Initially, Anne Rice was not a fan of the adaptation of the first novel in her The Vampire Chronicles series, Interview with the Vampire (she actually co-wrote the original screenplay). Her chief complaint was with the casting of Tom Cruise as the vampire Lestat, claiming that the decision was “so bizarre” that “it’s almost impossible to imagine how it’s going to work.” After seeing the film, Rice’s opinion completely changed, stating that “from the moment he appeared, Tom was Lestat for me.” Unfortunately, the 2002 film Queen of the Damned, based on Rice’s third Vampire Chronicles novel, was not as well received by critics as Interview with the Vampire was and Rice herself was among the detractors.
Interestingly, Rice was initially optimistic about the film. In a July 2001 interview, she stated, “Everything I hear about the film is good … they are working very hard to make it perfect.” However, her stance changed dramatically after seeing the finished product, to the point where she outright dismissed the film in 2003 and has repeatedly stated on her Facebook page anytime the film is brought up that it hurt her to see her work “mutilated” in the way it was and has asked fans to “simply forget about [the film].
5. Sahara – Clive Cussler
No one would ever mistake Clive Cussler’s Dirk Pitt novels for good literature, but his books have a considerable cult following and their pulpy action-adventure stories seem well-suited for film adaptions. Unfortunately, Dirk Pitt hasn’t had great luck on the silver screen, with 2005’s Sahara starring Matthew McConaughey, Penelope Cruz, and Steve Zaun being the most recent attempt to adapt Cussler’s work (1980’s Raising the Titantic! was the first and Cussler was disgusted with it). Personally, I kind of like the film, but it was a flop both commercially and critically, and Cussler was not happy with any of it.
The film made just $68 million at the box office on a $145 million production budget and Cussler argued that it was because he wasn’t given total script control and promptly sued the producers for $38 million. Cussler lost the suit and was ordered to pay $13.9 million for legal fees incurred by the Sahara production company (although the order was later overturned). With that sort of history, it’s not surprising that no one else has attempted to do another Dirk Pitt adaptation since.
4. The NeverEnding Story – Michael Ende
The NeverEnding Story (1984) is fondly remembered today as a beloved children’s fantasy movie that also scarred many of us psychologically (why Artax, why?!). Based on the novel of the same name by German author Micahel Ende, The NeverEnding Story was ripped to shreds by Ende, who hated it so much that he demanded his name be removed from the credits. “They changed the whole sense of the story,” he told People in 1984 and his main criticism of the movie was that it was “a humongous melodrama of kitsch, commerce, plush and plastic.” To be fair, he has a point, as the film really doesn’t hold up well and Ende’s rage eventually cooled off … but not enough for him to bother watching the 1990 sequel, The NeverEnding Story II: The Next Chapter.
3. Willy Wonka & The Chocolate Factory – Roald Dahl
The 1971 film Willy Wonka & The Chocolate Factory is widely considered a classic, but author Roald Dahl did not much care for Mel Stuart’s adaptation of his 1964 novel Charlie and the Chocolate Factory. Dahl publicly disowned the film and criticized many things about it, including Gene Wilder’s performance as Willy Wonka and the emphasis the film placed on Wonka over Charlie. He also said that Stuart was a director with “no talent or flair whatsoever.”
Fortunately, Stuart, Wilder, and the rest of the cast and crew who worked on Willy Wonka shouldn’t have taken Dahl’s criticisms too harshly, as the late author hated every film adaptation of his books … but he seemed to hate Wonka the most and probably would have also despised Tim Burton’s 2005 adaptation, despite it placing more emphasis on the character of Charlie than Stuart’s film.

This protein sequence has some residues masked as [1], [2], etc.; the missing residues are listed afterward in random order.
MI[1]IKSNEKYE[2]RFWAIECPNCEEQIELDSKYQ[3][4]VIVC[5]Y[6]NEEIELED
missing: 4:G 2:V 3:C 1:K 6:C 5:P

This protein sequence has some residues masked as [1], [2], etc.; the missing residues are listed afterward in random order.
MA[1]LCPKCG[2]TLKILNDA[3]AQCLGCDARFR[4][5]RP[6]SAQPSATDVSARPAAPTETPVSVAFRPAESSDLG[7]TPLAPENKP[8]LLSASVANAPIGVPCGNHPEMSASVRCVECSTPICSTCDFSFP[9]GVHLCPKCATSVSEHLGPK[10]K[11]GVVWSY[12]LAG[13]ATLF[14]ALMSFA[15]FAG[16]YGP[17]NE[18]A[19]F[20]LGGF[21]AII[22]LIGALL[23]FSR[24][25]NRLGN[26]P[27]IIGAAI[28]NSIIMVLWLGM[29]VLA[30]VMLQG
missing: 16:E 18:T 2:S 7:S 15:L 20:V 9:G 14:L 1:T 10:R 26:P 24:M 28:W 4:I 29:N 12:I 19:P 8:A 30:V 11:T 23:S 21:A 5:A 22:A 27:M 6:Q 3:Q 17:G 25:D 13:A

2. Every Adaptation Of His Work – Alan Moore
Alan Moore is arguably the greatest comic book writer of his generation but he’s also a notoriously eccentric and prickly customer. Moore has adamantly refused to watch a single adaptation of any of his books (or so he claims), but this hasn’t stopped him from dumping on all of them. To be fair, it’s not hard to see why Moore was upset initially, as both From Hell (2001) and The League of Extraordinary Gentlemen (2003) are simply poor adaptations, but his dissatisfaction with those films prompted Moore to distance himself from any and all future films based on his work.
On V for Vendetta (2006), which received quite a positive critical reception, Moore refused to even entertain the idea of watching it and asked not to be credited or paid any royalties. While Moore admitted that David Hayter’s script for Zack Snyder’s Watchmen (2009) probably came “as close as I could imagine anyone getting to Watchmen,” Moore still refused to see it and had this to say on the matter:
Like I said. Moore is eccentric with a capital ‘E.’
1. Mary Poppins – P.L. Travers
This author-studio feud is so infamous, Disney actually made a movie about it called Saving Mr. Banks (though the film downplayed the extent to which P.L. Travers and Walt Disney disagreed on the development of Mary Poppins). Walt Disney had wanted to adapt P.L. Travers’ Mary Poppins for years by the time the author finally agreed to hand over the rights (and she only did so because of financial need). Disney and Travers clashed throughout the production, as Travers made frequent demands and suggestions throughout the entire process, most of which Disney ignored. A few of Travers’ biggest gripes included the animation sequence and the characterization of Mary Poppins herself, as Travers thought that Julie Andrews’ take wasn’t strict enough.
After watching the film the first time, Travers was reduced to tears and disliked it so much that she decided to not let Disney or any other studio get a hold of the other books in the Poppins series. In the 1990s, Travers gave the go-ahead for a Mary Poppins sequel stage production but only on the condition that English-born writers were used and no one from the film production was involved. Disney will finally release a sequel in 2018 called Mary Poppins Returns, a full 54 years after the original film’s release and 22 years after Travers’ death.